September 28th, 2018Student Accommodation News
Save the Student have released their annual National Student Money Survey 2018 and it has revealed which students spend the most money whilst at university and which spend the least.
Student landlords and investors are often keen on knowing which areas have students which are willing to spend the most as it’s often an indicator of how much students are willing to spend on accommodation and as such which areas will provide the best yields on property investments.
Aside from rent, the survey looked at what students spend most of their money on, with food ranking number one with students from UCL, Cambridge and Kingston spending the most on their food bills.
London students spent the most money on going out and socialising whilst Bournemouth, Edinburgh and Keele weren’t far behind. In contrast, students in York and Huddersfield spent just half that of their counterparts in London, spending just £35 per month on average on socialising and partying.
There was a large disparity in student’s household expenses in the north and south of the UK, with students in the south spending as much as £73 per month bills such as gas, water and electricity, whilst the average in Liverpool was just £10 per month.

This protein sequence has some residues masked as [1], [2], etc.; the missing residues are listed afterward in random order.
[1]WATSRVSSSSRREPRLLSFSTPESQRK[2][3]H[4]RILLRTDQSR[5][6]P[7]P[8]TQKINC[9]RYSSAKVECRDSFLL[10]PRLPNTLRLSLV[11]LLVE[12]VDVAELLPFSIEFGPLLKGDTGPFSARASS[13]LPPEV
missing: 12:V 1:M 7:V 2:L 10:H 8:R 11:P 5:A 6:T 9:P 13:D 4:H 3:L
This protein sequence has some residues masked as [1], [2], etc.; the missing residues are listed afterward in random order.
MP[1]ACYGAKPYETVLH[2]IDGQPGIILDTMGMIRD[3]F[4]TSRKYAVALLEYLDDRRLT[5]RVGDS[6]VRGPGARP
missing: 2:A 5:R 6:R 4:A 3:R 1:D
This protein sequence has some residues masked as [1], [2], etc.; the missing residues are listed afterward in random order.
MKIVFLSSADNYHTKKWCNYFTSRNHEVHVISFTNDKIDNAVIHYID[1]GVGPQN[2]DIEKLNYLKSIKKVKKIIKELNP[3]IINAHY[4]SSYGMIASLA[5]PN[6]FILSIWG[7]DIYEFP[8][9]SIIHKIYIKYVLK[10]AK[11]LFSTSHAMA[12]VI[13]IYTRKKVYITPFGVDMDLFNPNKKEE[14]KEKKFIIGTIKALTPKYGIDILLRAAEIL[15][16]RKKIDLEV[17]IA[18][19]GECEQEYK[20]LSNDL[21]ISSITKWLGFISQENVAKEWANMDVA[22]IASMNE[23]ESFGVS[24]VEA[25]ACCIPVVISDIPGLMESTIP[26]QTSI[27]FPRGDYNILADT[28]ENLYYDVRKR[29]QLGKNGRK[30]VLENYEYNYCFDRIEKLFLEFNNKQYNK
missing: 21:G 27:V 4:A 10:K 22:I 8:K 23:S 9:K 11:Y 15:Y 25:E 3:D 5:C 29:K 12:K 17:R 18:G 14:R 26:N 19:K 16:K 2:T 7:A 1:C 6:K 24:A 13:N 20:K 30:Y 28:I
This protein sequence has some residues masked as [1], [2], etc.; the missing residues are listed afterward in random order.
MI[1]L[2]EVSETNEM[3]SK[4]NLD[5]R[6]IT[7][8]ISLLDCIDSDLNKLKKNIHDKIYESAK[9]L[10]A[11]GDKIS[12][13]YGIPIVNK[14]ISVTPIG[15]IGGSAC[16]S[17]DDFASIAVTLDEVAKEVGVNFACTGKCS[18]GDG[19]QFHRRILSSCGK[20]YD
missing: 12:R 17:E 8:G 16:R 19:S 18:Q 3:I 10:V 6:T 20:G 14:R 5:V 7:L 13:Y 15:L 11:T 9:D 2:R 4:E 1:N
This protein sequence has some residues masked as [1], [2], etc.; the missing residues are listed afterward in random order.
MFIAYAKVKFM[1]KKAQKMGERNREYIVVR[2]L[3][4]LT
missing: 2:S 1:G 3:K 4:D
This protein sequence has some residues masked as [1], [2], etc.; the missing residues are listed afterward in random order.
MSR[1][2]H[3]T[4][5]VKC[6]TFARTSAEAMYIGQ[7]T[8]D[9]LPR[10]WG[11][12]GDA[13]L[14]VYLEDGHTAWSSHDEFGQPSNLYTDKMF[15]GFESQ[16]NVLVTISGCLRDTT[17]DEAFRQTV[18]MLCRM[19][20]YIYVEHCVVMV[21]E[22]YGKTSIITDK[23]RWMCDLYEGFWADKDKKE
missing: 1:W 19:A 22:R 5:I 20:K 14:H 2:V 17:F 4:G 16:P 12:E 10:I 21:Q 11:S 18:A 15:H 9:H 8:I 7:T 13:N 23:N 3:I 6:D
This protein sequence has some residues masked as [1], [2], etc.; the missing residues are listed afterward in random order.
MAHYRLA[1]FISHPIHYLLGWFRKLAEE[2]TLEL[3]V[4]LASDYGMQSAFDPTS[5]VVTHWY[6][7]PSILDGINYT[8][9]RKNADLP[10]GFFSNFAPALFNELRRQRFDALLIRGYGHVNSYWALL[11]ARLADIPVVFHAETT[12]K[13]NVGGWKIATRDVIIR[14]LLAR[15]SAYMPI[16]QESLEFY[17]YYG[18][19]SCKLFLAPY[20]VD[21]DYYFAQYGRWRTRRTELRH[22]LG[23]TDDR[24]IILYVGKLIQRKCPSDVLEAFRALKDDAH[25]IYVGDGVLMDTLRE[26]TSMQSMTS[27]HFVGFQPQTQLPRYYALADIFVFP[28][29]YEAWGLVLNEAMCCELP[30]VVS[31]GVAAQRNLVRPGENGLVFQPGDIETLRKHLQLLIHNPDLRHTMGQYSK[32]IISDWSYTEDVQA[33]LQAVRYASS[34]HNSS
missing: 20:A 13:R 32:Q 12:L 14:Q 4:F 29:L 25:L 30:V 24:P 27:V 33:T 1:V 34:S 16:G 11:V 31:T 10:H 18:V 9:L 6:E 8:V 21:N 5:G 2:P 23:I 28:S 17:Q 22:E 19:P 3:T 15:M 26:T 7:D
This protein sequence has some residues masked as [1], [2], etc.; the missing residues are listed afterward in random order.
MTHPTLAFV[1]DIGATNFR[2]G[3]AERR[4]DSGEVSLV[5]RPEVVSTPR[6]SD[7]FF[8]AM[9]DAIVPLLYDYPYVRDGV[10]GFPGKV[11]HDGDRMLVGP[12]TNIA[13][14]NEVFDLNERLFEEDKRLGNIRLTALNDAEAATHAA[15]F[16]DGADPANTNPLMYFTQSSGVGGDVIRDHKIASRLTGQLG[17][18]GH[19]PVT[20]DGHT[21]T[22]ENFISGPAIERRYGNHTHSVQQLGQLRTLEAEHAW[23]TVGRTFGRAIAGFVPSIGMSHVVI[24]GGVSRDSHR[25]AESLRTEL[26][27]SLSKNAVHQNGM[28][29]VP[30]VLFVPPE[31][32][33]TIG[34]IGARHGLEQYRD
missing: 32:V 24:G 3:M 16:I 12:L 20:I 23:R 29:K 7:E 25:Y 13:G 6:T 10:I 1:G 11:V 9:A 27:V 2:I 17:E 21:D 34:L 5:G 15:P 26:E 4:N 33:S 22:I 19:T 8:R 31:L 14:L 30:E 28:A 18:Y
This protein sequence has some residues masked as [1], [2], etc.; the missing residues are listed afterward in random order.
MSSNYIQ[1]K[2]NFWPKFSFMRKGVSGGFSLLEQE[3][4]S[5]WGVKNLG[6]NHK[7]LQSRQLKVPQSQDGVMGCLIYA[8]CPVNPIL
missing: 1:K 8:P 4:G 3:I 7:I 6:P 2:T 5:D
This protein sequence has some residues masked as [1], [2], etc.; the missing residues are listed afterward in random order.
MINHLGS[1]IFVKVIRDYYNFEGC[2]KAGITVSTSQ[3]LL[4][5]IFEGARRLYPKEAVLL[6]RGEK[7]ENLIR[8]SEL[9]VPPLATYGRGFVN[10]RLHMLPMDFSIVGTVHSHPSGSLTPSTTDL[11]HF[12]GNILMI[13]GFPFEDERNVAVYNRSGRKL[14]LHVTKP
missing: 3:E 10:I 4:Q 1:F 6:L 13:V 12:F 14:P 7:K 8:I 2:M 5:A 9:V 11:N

London universities were understandably at the top of the list for highest expenses, but the second highest was Ulster University, followed by Coventry, Edinburgh, Glasgow and Northampton. These students, outside rent, spend between £458 and £626 per month on living expenses.
At the bottom of the list was Chester University where students, on average, spent just £208 per month on expenses, with Southampton and Leicester not far behind spending just £238 and £242 respectively.
In some areas it’s certainly true that students are becoming thriftier as maintenance loans and grants are cut further by the government, but there are areas, evidenced here, where students are more likely to be getting support from parents in order to support their living costs. In a survey from the same website, a massive 83% of students said that they didn’t feel that the maintenance grant gave them enough to cover their living expenses.
These areas highlighted should pique the interest of landlords looking to expand their portfolio or dip their toe into the market with the easiest way to buy being an investment into a resale student “pod” or room.
Students are wealthier than ever thanks to a rise in the number of students who are taking up part time work and having their parents support them, and the demand for high quality student accommodation has never been higher, with UCAS estimating that demand in some areas outstrips supply by 2 to 1.
It’s likely, therefore, that we will see a continuation of these trends in the medium to long term future.